Exercise is Important – But Not Too Much!

Exercise (c)  the Well blog/NYTimes.com
Exercise (c) the Well blog/NYTimes.com

Submitted by Bedford Youth and Family Services

In this day and age we are continuously trying to improve upon ourselves. Fortunately, technology provides us with the resources that allow us to better ourselves with the click of a button. Want to learn how to complete a home improvement project on your own? There are countless apps available to help you to achieve this task. But what about the websites and apps you have seen to track exercise and calories lost or help monitor your food intake by having you write down everything you’ve eaten for the entire day? They have you set weight loss goals and the only way to keep your goal if you’ve reached your food limit is to exercise more.

Yes, it’s important to make time in your day for exercise. Exercising regularly has numerous benefits for both your body and your mind. In our world today, it seems that 5K’s, color runs and marathons are the trend. But where do you do draw the line between being healthy and over-exercising? There are many telling signs that you have unhealthy exercise habits, including:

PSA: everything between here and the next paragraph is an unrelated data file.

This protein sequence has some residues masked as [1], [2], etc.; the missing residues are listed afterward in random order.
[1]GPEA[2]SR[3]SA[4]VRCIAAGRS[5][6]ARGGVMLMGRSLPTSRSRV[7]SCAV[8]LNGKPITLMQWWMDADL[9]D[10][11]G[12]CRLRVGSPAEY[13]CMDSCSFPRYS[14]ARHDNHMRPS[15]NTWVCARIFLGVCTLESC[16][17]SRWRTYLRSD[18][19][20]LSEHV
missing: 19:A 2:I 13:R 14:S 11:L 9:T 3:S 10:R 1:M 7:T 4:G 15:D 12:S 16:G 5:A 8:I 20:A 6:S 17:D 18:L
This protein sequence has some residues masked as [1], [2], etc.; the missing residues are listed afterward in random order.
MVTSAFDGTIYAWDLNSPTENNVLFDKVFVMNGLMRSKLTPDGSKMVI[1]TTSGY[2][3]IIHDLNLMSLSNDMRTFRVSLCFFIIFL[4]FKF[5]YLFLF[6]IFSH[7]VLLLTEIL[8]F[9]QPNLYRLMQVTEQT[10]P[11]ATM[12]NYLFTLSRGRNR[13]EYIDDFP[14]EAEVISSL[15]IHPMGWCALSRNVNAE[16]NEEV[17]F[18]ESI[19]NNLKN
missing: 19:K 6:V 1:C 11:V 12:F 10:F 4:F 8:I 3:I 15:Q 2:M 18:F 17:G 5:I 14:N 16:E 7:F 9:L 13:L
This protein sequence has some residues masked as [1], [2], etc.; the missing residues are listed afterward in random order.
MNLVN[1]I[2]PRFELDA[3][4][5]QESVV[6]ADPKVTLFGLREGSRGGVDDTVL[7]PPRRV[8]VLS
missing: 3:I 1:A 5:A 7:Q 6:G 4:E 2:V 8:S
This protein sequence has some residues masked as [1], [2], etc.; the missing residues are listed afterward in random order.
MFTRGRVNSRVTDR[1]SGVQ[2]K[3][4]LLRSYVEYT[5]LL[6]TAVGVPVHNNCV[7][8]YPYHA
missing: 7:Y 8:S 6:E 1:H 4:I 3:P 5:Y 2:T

• You exercise for the wrong reasons. You ate a huge meal and feel guilty about it and the only way you can reconcile it in your mind is to hit the pavement and spend a few hours burning off the calories you ate.
  • Exercise becomes a compulsive behavior. You are often driven by body dissatisfaction or obsessions about your weight.
  • Your desire to exercise completely trumps your other commitments which can result in canceled plans with friends or even exercising when you are ill.
  • You feel extreme guilt when you miss a workout. You double your efforts to make up for it the next time you exercise.

Websites like MyFitnessPal.com or the RunKeeper app are meant to help individuals lead a healthy lifestyle, but what about those who start with the goal of losing 10 pounds and become obsessed? It’s easy to develop tunnel vision once you start counting calories and eating disorder awareness advocates are concerned that this could easily turn into anorexia or bulimia.

In the United States, 20 million women and 10 million men suffer from an eating disorder at some time in their life. Bedford Youth and Family Services (BYFS) offers free, anonymous online screenings at https://www.mentalhealthscreening.org/screening/BYFS to help assess whether any symptoms are consistent with those of an eating disorder. Take a few minutes to track your mental health symptoms—it’s just as important as your physical health!

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